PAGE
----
I won by points, I had an advantage and I kind of stalled the last 30 seconds. I knew I could have done something else, but I was just like...I became a point fighter [laughs]. I hate that, but I'm one of them now.
Anthony Bourdain: She fought a really smart fight, because this is not a situation, with six cameras on you, that millions of people are going to see, you're in a gym surrounded by basically a hostile audience, and you've got all the pressure and training leading up to this, to have made a tactical error in the last 30 seconds, as could well have happened. It was an eternity to watch. It was absolutely hellish to watch.
The girl was really good, and really smart, and was looking to capitalize, and almost capitalized with one near sweep, and all of the people in the gym cheered, but you recovered. It was murder. It was really tough to watch.
Interviewer to Anthony Bourdain: It sounds like you've made quite an effort to learn the ins and outs of your wife's craft.
Anthony Bourdain: It's been a steep and rapid learning curve for me. We watch a lot of fights together, we go to a lot of fights, and I've made something of an effort to learn the history , reading up on it , especially for the show. I took judo when I was 12 or 13 for a couple years, but I'd still say I only have a tiny amount of knowledge. I have to constantly ask Ottavia, 'What's going on? What's he trying to do? What's that called?'
Interviewer to Anthony Bourdain: What are your thoughts on Paula Deen?
Anthony Bourdain: It's a ripe subject for mockery, for sure. I'm not the most ethical guy in the world. I don't have a lot of principles, but making your personal brand "excess", you know, eating freakish amounts, dishes that celebrate huge amounts of sugar or salt, all the while knowing the consequences, in this case diabetes, and to keep quiet about it for all those years, only to turn around and make a deal with a sinister Danish pharmaceutical company.
It's just not something I would do, and I have certainly felt free to comment on. I'm criticizing a corporation and a business strategy. Her personally, there's a lot to respect about her. She represents an amazing life story and an amazing success story, but I think the food she's chosen to cook and some of the business decisions she's made, obviously I took issue with.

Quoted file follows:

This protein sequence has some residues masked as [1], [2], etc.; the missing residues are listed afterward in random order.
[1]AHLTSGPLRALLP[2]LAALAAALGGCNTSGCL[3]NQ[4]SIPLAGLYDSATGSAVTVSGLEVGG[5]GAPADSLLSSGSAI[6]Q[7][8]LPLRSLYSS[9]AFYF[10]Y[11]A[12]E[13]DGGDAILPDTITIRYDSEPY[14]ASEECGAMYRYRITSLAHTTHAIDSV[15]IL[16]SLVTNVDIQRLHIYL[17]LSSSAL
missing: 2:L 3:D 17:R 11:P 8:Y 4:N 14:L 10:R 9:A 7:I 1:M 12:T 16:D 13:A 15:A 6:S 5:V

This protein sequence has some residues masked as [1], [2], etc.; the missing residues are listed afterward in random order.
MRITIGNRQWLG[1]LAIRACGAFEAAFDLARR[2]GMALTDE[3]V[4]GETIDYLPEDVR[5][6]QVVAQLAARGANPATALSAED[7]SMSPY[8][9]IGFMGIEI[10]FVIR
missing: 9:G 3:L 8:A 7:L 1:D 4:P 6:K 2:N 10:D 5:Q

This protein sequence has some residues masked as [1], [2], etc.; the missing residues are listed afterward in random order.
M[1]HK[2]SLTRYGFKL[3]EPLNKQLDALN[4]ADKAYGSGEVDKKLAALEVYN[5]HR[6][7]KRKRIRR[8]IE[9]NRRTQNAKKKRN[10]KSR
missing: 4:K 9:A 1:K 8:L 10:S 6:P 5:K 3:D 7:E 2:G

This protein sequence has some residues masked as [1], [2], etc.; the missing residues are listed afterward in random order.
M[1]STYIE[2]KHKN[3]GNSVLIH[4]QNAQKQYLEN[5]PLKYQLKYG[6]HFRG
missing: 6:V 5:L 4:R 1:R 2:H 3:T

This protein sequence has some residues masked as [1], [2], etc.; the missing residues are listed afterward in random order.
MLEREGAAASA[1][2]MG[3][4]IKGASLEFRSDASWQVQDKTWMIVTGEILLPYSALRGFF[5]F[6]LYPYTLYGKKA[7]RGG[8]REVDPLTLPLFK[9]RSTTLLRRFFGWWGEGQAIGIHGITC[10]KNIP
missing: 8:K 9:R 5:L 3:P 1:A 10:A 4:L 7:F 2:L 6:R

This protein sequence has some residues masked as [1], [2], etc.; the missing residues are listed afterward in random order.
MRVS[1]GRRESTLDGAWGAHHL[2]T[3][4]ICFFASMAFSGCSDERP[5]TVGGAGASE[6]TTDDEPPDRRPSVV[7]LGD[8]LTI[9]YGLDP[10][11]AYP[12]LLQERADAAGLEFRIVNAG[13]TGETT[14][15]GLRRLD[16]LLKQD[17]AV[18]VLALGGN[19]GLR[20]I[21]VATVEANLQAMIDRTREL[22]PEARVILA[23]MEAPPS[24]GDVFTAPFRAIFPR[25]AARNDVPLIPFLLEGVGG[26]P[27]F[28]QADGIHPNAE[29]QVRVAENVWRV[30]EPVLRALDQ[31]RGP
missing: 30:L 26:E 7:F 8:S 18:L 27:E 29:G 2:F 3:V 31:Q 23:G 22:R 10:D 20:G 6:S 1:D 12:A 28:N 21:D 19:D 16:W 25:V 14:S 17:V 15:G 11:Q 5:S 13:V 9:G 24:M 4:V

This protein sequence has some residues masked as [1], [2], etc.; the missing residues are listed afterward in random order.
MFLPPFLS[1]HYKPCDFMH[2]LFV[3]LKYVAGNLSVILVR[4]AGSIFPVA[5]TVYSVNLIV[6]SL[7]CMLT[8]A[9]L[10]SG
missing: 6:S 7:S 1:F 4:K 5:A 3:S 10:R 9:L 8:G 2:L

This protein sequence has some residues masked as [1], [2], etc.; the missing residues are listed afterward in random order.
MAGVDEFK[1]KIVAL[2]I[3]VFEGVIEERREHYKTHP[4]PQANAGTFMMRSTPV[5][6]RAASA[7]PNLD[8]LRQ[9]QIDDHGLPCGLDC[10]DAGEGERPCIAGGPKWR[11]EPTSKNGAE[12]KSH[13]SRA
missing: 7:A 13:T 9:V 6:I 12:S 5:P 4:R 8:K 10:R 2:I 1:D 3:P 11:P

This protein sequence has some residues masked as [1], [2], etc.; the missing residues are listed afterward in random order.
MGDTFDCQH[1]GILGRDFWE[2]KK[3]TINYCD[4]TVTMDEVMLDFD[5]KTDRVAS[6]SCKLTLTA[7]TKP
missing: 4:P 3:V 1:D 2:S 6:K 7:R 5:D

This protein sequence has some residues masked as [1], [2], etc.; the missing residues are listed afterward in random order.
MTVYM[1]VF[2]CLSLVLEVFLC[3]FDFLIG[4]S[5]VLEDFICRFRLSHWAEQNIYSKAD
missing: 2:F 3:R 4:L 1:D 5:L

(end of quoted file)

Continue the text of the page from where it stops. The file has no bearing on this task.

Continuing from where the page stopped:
We all like fatty food from time to time, but she made that her personal brand. Her brand was basically "A life of excess without any consequence." Go ahead, feed your kid a brownie for breakfast, as she suggests in her children's cookbook. I'm all for fatty food. I eat a lot of it, and this is America, and we should be free to eat whatever we like and make our own choices. I just think it was disingenuous.
Interviewer to Anthony Bourdain: You mentioned that you feel that we should be free to make our own choices and eat whatever we want. How do you feel about the new mandate coming into effect in New York that doesn't allow for sodas to be sold in quantities over 16 ounces?
Anthony Bourdain: I feel like it's an infringement on my rights, and it goes against my Libertarian instincts, but I think it's without a doubt, a good thing for society. Look at us. Look at the shape we're in. We're in trouble here. I don't see it any differently than regulating cigarettes, which we had no problem doing. Taxing me, and pushing me out of restaurants until I quit. I think it will be good for society, but it's terrible that we've reached this point. The government is stepping in and taking food out of our hands. If you look at the health of the nation, clearly we need help.
Interviewer to Ottavia Bourdain: Are there any particular jiu jitsu masters you're interested in training with?
Ottavia Bourdain: [laughs] I want to train with Renato Laranja. I'd like to train at 10th Planet. We're probably going to be in Los Angeles in September, so I'll make it out there. I'd also like to train with Dave Camarillo.
Anthony Bourdain: I just want to point out that we shot a scene in Rio, before her match. Ottavia and I are eating basically meat on a stick somewhere. The entire scene, she's talking in this completely bizarre accent. She sounded like she was Romanian or Bulgarian. She'd been watching so much Renato Laranja, that she was talking in this quasi Brazilian, as interpreted by an Italian, accent. It's going to look completely wacked on TV [both laugh].